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Lessons from Dallas Cowboy’s Running Back and His $2 Car

by Chuck Bentley August 5, 2016

Originally posted at Christian Post July 29, 2016.

Dear Chuck,

I was intrigued by a story I saw recently about the Dallas Cowboy’s running back, Alfred Morris, who signed a $3.5 million deal on top of more than $3 million he made playing for the Washington Redskins, and yet he still drives a 1991 Mazda 626 he bought from his pastor for $2 when he was a junior in college. He calls the car “Bentley,” and says he is determined to keep the car and refrain from a “flashy” lifestyle. Do you think that keeping a car “until death do us part” is something everyone should do?

Curious about Cars

Dear Curious,

As a matter of fact – YES – I do believe that a good way for people to maximize their resources is to buy large ticket items such as cars with the goal of buying them outright or with minimal payments, paying them off quickly and working to keep them running for as long as possible. Alfred Morris has shown incredible restraint and real wisdom in keeping his beloved car running. But there is more to his accomplishment than cheap transportation.

I will write more about car ownership in a minute, but first, let’s consider just what the true cost of Morris’ “Bentley” has meant to his bottom line, compared to the luxury Bentley he could have purchased with the more than $6 million he could be spending.

To understand the true value of keeping his old car running, you need to know more about “opportunity costs.” An opportunity cost is the cost to you of an alternative choice you could have made. With every dollar you have, you choose to save, to spend, or to tithe, and each choice yields its own rewards. But with each choice some doors are closed. To determine the real cost of a choice you need to consider what would have happened if you had opened a different door.

In Morris’ case with the car, his decision to keep $300,000 in the bank and in his pocket, rather than spending it on a new Bentley, has tremendous, long-term potential. At age 22, about the time his career was taking off, if Morris put the $300,000 for a car into a Real Estate investment or the stock market (both of which can yield 8 to 10 percent annually with long term investment), he could earn more than $8.2 million by age 65.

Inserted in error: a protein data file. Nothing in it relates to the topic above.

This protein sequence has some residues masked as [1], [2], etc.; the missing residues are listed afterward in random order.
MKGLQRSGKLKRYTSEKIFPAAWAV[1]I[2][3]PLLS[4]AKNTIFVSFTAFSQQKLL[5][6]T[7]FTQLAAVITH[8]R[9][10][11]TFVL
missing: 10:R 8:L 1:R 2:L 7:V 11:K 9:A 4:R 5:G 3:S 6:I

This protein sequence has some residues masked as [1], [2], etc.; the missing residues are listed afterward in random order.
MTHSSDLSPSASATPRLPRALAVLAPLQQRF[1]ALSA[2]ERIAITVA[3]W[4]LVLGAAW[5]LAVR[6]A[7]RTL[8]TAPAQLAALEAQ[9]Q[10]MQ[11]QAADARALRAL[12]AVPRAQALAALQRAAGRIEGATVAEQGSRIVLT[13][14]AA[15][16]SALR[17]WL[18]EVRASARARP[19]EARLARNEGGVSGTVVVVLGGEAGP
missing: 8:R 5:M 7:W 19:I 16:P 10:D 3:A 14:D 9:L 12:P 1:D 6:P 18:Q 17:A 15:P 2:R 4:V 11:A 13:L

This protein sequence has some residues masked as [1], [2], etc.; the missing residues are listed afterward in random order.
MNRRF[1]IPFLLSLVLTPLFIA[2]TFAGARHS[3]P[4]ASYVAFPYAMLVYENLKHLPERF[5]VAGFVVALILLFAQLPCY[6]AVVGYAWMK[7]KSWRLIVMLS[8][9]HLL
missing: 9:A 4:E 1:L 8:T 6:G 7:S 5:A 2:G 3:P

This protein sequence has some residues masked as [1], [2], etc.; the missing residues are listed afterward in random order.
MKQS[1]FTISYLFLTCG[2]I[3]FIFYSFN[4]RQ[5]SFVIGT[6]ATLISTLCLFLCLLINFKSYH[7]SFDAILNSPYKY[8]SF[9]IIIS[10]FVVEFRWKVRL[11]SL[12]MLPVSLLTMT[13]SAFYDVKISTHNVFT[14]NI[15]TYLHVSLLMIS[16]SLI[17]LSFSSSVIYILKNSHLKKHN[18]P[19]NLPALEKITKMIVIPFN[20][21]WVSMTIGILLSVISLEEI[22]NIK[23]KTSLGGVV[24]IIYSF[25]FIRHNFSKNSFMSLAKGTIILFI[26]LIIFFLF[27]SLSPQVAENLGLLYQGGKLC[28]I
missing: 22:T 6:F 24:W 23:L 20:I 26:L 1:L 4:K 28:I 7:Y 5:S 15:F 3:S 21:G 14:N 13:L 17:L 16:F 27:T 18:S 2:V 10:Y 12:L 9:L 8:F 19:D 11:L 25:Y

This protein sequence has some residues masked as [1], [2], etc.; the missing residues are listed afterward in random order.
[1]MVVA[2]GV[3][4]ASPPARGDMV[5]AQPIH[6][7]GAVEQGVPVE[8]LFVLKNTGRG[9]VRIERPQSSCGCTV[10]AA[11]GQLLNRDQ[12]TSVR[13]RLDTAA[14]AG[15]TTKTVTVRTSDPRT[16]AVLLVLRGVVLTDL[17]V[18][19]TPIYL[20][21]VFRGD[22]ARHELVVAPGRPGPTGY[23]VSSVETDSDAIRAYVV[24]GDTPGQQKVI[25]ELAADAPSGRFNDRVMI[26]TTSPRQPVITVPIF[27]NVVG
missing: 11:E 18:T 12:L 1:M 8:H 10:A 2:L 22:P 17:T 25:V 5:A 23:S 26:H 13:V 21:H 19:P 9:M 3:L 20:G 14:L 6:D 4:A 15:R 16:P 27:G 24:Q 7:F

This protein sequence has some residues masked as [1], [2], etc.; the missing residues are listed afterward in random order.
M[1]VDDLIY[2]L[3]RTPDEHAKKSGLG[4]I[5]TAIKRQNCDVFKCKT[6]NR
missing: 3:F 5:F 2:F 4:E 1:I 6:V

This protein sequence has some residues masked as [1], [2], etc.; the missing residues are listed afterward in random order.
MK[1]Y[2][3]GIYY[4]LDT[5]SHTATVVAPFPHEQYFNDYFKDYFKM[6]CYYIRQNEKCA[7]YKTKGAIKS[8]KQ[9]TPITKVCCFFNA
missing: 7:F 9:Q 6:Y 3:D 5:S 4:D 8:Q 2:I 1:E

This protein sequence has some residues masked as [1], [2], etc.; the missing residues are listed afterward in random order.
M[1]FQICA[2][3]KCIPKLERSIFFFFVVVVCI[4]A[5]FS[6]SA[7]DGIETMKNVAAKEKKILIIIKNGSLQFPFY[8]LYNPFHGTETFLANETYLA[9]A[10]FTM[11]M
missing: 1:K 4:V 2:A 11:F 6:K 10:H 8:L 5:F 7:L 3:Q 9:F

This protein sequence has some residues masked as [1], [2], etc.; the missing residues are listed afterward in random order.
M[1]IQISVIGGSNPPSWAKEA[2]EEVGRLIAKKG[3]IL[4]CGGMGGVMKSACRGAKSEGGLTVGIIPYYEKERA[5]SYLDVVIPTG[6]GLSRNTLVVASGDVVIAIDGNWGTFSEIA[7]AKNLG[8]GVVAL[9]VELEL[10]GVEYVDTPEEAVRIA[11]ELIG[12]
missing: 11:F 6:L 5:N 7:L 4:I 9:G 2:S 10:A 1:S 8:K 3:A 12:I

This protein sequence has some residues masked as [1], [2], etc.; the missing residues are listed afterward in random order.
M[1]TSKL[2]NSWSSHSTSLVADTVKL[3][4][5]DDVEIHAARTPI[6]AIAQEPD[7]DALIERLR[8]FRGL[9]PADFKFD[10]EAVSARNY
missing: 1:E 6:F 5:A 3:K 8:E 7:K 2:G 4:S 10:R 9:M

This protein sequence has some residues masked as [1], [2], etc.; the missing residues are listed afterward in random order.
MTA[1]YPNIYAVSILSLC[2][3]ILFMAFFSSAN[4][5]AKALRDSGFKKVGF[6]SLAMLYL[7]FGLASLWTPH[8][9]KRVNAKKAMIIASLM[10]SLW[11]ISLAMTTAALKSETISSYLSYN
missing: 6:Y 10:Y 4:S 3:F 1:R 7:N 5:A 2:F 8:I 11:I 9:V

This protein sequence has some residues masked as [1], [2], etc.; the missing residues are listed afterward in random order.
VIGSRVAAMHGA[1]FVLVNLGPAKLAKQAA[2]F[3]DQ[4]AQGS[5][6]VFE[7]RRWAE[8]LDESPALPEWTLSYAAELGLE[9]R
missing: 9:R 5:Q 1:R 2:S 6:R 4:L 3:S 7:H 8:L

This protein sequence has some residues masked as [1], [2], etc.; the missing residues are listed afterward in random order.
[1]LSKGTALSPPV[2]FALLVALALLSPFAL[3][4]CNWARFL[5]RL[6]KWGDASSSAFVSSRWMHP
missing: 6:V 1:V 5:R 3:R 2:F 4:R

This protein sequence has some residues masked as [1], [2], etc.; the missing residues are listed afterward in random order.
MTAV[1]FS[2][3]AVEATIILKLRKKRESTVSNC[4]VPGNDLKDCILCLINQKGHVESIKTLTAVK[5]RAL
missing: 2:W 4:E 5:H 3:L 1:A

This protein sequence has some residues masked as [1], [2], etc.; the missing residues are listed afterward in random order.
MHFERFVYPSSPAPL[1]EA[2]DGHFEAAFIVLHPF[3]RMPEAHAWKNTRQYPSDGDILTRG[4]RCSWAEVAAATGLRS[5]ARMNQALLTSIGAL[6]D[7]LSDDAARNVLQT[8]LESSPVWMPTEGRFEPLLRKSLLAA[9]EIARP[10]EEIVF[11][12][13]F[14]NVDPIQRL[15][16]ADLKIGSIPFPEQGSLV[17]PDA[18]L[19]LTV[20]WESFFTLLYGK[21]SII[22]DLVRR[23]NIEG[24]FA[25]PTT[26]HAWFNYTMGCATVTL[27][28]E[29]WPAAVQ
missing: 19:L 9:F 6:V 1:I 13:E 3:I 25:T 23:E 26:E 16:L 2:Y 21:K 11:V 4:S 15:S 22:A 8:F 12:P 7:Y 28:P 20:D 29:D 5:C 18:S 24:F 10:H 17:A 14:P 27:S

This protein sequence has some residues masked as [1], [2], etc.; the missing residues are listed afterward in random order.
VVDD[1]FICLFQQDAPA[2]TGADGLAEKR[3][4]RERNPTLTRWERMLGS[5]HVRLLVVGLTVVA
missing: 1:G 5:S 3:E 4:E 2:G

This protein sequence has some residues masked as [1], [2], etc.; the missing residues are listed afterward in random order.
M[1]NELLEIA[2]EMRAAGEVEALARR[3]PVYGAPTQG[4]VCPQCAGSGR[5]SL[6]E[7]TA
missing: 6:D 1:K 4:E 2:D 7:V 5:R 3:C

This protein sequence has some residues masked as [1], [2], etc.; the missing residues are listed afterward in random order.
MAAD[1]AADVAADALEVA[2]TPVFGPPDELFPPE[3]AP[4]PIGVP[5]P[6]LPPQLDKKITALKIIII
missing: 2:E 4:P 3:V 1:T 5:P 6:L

That means the opportunity cost for Morris was NOT $300,000 for a one-time car purchase, but actually more than $8.2 million in resources if that same amount had been invested for the future.

Reading this article reminded me of a commercial I saw once that showed people living the high life, wearing expensive clothes and jewels, and traveling the world on a yacht. The voice over for the commercial noted that these people seemed to have it all, but then it flashed forward to the future when they were old and destitute, and the announcer observed that their lifestyle was at the tremendous cost of their retirement needs. Even though the advertisement was for a financial planning service, thinking about the future is an important spiritual principle for decision-making.

In Luke 14:28-30, Jesus was telling his followers to consider the cost of following him, and to make a plan to see it through to the end. He said: “Suppose one of you wants to build a tower. Won’t you first sit down and estimate the cost to see if you have enough money to complete it? For if you lay the foundation and are not able to finish it, everyone who sees it will ridicule you, saying, ‘This person began to build and wasn’t able to finish.’”

We all need to live our lives in such a way that we can meet our obligations as well as stand before God himself and give an account for our choices. To fully consider the costs of our daily choices, we need to remember that eternity stretches before us, where our choices have eternal implications. This means we need to make sure our priorities for spending are bigger than just our desires.

In Matthew 6:19-21, Jesus said: “Do not store up for yourselves treasures on earth, where moths and vermin destroy, and where thieves break in and steal. But store up for yourselves treasures in heaven, where moths and vermin do not destroy, and where thieves do not break in and steal. For where your treasure is, there your heart will be also.”

Even on something as seemingly simple as a car buying choice, it’s important to first count the financial cost, considering whether you will have the income to pay for it and what you will be giving up to have that car. Crown has some great, free tools for thinking through a car purchase which you can access here.

For most of us, a car is not a luxury item but a necessity for getting to work and to all the locations that make up our daily lives. It’s important, especially if public transportation is not an option, to have a reliable way to get to work and everywhere else your life determines, but needs vary.

A father with daughters may decide he would rather acquire a new car, to ensure that it is safe to drive late at night, while someone else may choose a fixer-upper because he or she has the skills to keep it going.

Still we must also count the spiritual cost, asking ourselves what our motivation is for this purchase. I would also encourage you to take a free MoneyLife Indicator assessment to better understand your attitudes toward money and how you use it, and to compare that with what God recommends in scripture.

It is possible that a desire for a certain kind of car is more about trying to impress other people rather than trying to do what is best for you. There is not one right car choice for everyone, but for every decision, there is a cost. So, before you get a car (or make any other big purchase), be sure you know what the full cost is – today AND tomorrow.

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